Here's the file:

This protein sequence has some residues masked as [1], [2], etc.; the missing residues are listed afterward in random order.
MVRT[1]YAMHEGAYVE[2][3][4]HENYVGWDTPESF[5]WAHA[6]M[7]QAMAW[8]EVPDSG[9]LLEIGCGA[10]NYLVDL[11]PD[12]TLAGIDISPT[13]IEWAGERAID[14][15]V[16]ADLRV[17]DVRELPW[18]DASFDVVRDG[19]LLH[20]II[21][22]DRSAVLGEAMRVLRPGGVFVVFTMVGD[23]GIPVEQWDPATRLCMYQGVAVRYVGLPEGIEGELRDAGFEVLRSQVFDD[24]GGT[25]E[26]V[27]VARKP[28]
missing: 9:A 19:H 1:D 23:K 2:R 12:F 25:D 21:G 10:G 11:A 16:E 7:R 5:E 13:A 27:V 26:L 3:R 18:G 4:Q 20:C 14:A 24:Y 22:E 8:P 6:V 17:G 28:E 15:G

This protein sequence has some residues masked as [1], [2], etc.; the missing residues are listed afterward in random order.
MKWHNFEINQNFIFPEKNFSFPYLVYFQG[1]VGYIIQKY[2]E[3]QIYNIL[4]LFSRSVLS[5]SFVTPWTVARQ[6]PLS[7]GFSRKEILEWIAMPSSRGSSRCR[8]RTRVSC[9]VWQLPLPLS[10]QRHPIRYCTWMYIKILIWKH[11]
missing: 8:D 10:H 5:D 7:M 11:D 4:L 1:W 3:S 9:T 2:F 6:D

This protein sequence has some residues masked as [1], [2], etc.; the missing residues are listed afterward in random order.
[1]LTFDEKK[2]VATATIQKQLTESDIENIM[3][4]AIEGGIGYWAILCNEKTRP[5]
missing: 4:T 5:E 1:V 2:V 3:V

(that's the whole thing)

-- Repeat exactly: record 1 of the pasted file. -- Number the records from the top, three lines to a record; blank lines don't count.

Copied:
This protein sequence has some residues masked as [1], [2], etc.; the missing residues are listed afterward in random order.
MVRT[1]YAMHEGAYVE[2][3][4]HENYVGWDTPESF[5]WAHA[6]M[7]QAMAW[8]EVPDSG[9]LLEIGCGA[10]NYLVDL[11]PD[12]TLAGIDISPT[13]IEWAGERAID[14][15]V[16]ADLRV[17]DVRELPW[18]DASFDVVRDG[19]LLH[20]II[21][22]DRSAVLGEAMRVLRPGGVFVVFTMVGD[23]GIPVEQWDPATRLCMYQGVAVRYVGLPEGIEGELRDAGFEVLRSQVFDD[24]GGT[25]E[26]V[27]VARKP[28]
missing: 9:A 19:H 1:D 23:K 2:R 12:F 25:D 21:G 10:G 11:A 16:E 7:R 5:E 13:A 27:V 26:L 3:R 18:G 4:Q 20:C 14:A 24:Y 22:E 8:P 6:V 17:G 28:E 15:G